Firms have failed to exploit a drop in the price of raw materials to cut procurement costs, according to a report.
In a report procurement consultancy Inverto said a survey showed seven in 10 (71%) firms hadn’t benefited from low prices in the raw materials market, especially crude oil.
The report said fixed-price agreements and a lack of transparency around sourcing of materials, resulting in an inability to renegotiate prices, had been the main barriers to better prices.
The pandemic has caused a fall in demand resulting in overcapacity and price discounts, with over half of firms (53%) expecting raw material prices to stay the same or decrease in the next 18 months, according to Inverto, a subsidiary of Boston Consulting Group.
Over two thirds of firms (69%) were confined by long-term fixed price agreements which included raw material costs, while only about a quarter (24%) didn’t use any fixed price agreements.
The report said a “lack of transparency and quantifiability of the savings potentials” from a drop in prices meant only 29% could achieve better conditions through renegotiations.
Lars-Peter Häfele, MD and raw materials expert at Inverto, said: “The crisis reveals only companies that also have transparency about hidden raw material costs in finished products and actively manage them can gain direct advantages from short-term market price changes.”
Inverto conducted an online survey between May and June involving 78 procurement leaders and raw materials buyers from UK and German companies primarily in the manufacturing, metals, and mechanical and plant engineering sectors.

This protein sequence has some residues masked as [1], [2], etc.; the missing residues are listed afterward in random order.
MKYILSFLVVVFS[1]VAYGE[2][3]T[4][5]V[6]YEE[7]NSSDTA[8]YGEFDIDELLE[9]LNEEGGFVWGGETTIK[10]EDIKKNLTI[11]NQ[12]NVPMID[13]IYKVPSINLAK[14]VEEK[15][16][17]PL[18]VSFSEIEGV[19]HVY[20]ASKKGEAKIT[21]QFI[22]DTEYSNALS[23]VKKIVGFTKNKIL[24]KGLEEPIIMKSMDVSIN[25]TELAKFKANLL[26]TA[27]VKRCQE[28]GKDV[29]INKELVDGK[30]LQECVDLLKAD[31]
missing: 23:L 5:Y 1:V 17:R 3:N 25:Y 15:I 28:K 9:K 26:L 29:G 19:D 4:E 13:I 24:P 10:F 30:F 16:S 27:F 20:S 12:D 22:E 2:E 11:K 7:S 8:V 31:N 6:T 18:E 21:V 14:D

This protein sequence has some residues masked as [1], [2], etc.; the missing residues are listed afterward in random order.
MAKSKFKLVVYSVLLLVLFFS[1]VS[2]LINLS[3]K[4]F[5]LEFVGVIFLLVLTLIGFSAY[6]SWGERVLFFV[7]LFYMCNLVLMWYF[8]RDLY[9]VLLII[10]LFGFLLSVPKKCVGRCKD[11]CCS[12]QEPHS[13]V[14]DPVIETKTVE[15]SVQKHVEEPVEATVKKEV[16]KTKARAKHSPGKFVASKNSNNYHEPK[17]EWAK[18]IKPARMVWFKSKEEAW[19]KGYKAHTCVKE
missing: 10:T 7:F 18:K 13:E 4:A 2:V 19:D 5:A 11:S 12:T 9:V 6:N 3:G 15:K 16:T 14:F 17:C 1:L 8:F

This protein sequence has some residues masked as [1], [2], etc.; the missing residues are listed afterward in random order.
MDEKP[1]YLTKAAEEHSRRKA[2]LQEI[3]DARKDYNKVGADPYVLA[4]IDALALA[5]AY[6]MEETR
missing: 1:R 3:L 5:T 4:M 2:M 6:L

According to the September SM Commodities Index, the price of crude oil has decreased year-on-year by 34.7%, natural gas has dropped by 23.3%, and nickel by 15.9%.
The survey said 27% of firms were able to use lower oil prices to reduce raw material costs, but 15% believed there was no potential to take advantage of low costs, and 8% already had fixed price contracts.
Raw material prices were only seen by 35% as a significant impact in 2020, despite raw materials making up over a third of the total purchasing volume for 56% of firms.
Häfele said many companies acted on the “fundamental misjudgement” that they didn’t need to manage raw material costs as prices can’t be changed, resulting in missed opportunities “to gain a substantial advantage over the competition”.
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